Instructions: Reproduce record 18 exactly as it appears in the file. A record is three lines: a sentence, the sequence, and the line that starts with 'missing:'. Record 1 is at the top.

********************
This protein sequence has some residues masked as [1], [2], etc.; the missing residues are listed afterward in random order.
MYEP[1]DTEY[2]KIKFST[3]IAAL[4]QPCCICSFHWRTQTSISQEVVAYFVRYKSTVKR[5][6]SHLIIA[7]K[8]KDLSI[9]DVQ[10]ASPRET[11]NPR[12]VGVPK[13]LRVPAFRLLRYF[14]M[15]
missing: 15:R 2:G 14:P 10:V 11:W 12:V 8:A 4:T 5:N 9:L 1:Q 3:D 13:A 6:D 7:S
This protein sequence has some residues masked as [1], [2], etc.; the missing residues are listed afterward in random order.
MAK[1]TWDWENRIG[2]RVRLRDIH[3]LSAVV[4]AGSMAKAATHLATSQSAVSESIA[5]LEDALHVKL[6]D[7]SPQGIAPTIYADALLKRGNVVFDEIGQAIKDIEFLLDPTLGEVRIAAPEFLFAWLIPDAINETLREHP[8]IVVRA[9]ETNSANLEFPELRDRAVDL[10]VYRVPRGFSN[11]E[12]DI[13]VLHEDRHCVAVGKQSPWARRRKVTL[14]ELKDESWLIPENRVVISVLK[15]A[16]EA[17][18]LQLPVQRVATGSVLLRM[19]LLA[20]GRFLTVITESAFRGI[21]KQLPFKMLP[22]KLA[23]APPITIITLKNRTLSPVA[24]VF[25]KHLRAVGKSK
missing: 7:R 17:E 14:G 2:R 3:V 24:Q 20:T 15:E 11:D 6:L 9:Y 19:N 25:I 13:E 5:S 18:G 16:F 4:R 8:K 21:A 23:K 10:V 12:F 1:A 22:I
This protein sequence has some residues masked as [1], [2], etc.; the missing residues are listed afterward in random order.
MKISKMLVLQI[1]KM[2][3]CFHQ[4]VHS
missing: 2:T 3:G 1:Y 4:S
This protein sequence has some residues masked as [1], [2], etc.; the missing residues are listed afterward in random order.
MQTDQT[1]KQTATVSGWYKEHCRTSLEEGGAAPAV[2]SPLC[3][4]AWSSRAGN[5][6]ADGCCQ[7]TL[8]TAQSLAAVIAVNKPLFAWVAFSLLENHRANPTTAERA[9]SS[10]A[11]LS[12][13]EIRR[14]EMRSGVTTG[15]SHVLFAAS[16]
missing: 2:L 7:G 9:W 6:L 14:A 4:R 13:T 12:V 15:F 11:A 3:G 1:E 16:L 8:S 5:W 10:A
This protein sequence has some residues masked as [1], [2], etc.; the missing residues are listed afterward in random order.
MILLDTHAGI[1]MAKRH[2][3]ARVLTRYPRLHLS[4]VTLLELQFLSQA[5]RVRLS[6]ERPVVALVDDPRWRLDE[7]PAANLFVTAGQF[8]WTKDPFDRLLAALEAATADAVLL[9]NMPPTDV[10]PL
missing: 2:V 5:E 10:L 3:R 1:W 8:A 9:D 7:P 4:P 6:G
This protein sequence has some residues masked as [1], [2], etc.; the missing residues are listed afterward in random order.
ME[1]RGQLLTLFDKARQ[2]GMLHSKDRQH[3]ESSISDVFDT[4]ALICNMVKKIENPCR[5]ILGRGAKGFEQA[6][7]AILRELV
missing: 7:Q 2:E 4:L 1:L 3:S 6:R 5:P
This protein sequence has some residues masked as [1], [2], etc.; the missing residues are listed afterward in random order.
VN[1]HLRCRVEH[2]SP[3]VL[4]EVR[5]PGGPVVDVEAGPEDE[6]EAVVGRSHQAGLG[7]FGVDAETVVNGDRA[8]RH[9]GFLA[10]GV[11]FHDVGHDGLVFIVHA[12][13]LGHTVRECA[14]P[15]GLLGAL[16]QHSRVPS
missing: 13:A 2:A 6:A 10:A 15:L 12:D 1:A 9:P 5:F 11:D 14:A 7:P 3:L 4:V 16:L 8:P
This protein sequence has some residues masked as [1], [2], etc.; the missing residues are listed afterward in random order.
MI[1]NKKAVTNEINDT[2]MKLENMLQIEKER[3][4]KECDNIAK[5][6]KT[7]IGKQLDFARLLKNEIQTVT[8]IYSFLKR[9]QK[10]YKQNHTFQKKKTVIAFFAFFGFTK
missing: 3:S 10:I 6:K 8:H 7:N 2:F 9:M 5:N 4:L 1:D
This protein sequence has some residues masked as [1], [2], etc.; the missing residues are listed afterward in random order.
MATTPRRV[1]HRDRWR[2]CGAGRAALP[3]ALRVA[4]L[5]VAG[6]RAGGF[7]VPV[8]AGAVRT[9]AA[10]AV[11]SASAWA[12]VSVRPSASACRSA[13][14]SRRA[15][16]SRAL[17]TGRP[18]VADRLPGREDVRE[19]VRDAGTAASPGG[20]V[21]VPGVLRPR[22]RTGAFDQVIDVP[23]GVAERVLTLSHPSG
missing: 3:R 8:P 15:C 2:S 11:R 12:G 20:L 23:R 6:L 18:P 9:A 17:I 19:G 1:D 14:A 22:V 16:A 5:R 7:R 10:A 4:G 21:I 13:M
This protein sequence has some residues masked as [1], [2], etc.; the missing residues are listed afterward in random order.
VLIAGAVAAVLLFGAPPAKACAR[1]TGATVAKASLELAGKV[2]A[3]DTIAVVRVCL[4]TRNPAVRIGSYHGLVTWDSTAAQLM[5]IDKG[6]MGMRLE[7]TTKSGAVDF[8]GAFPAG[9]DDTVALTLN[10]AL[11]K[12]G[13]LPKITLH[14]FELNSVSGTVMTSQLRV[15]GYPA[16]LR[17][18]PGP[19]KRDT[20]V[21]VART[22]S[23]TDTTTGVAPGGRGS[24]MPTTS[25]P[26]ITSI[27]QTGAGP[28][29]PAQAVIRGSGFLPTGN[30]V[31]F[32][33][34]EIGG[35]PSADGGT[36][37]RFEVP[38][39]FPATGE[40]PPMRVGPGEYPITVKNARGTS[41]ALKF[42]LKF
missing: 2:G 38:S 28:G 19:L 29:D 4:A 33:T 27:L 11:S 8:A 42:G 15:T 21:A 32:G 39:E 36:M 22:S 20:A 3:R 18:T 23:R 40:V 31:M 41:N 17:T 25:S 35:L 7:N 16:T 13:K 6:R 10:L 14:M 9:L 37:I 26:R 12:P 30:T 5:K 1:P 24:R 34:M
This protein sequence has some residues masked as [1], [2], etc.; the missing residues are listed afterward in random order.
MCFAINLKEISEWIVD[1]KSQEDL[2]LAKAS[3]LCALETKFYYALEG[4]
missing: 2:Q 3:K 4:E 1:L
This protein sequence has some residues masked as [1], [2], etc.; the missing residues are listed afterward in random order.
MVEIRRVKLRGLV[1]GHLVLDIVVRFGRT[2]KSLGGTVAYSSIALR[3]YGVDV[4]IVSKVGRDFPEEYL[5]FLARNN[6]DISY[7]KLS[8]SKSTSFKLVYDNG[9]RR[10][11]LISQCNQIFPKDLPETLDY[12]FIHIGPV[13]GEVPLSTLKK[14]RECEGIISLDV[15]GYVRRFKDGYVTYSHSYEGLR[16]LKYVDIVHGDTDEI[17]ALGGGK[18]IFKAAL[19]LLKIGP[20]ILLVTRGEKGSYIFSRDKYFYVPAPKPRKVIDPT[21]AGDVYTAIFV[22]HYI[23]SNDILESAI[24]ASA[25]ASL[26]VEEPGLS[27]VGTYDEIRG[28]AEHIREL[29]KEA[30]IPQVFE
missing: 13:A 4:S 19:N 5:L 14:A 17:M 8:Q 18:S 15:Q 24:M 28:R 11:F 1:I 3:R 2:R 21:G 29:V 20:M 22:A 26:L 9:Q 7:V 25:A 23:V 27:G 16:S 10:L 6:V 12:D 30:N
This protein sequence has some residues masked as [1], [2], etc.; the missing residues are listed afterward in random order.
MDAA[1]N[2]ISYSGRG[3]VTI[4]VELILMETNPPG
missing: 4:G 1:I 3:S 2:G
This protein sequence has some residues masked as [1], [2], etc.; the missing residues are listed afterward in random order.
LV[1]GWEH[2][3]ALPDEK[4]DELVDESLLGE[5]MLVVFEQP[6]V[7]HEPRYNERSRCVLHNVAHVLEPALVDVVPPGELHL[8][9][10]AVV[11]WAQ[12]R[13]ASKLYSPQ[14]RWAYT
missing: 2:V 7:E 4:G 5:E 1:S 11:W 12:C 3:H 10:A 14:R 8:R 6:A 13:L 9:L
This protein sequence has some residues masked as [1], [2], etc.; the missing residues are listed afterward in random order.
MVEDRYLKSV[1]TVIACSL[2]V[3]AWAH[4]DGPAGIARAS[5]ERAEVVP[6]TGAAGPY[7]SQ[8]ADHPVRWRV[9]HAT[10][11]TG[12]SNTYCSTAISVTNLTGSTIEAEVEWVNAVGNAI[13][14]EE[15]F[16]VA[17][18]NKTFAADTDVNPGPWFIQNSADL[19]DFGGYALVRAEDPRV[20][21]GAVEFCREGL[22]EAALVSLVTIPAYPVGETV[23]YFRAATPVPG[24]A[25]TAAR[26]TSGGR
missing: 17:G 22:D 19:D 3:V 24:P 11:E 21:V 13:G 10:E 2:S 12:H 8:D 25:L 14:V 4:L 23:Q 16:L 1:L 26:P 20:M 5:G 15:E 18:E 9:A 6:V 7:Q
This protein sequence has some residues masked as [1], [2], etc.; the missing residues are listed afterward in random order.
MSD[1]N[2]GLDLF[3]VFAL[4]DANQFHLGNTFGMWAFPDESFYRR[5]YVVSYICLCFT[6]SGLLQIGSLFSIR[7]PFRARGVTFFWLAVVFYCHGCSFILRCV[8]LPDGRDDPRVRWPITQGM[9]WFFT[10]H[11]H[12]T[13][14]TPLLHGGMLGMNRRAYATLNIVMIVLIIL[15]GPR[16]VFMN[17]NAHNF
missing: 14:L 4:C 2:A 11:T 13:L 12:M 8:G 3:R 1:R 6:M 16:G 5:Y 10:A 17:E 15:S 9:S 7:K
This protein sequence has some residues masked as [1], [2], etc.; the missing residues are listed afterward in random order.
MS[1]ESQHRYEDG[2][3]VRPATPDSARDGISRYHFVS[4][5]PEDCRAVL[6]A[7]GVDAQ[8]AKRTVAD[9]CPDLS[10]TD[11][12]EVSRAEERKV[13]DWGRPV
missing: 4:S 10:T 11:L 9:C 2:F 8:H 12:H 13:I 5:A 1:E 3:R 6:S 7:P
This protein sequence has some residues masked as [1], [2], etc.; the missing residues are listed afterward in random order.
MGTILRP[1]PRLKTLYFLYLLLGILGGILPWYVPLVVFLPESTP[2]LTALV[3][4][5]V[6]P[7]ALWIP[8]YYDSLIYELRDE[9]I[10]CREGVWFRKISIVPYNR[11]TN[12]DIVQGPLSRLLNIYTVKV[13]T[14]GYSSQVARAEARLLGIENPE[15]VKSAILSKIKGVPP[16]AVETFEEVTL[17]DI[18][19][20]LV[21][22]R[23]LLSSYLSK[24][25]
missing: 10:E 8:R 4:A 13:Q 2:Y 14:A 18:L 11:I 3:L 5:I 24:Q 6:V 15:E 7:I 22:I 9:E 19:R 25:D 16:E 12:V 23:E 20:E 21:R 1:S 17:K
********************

This protein sequence has some residues masked as [1], [2], etc.; the missing residues are listed afterward in random order.
MGTILRP[1]PRLKTLYFLYLLLGILGGILPWYVPLVVFLPESTP[2]LTALV[3][4][5]V[6]P[7]ALWIP[8]YYDSLIYELRDE[9]I[10]CREGVWFRKISIVPYNR[11]TN[12]DIVQGPLSRLLNIYTVKV[13]T[14]GYSSQVARAEARLLGIENPE[15]VKSAILSKIKGVPP[16]AVETFEEVTL[17]DI[18][19][20]LV[21][22]R[23]LLSSYLSK[24][25]
missing: 10:E 8:R 4:A 13:Q 2:Y 14:A 18:L 11:I 3:L 5:I 24:Q 6:V 15:E 7:I 22:I 9:E 19:R 25:D 16:E 12:V 23:E 20:E 21:R 1:S 17:K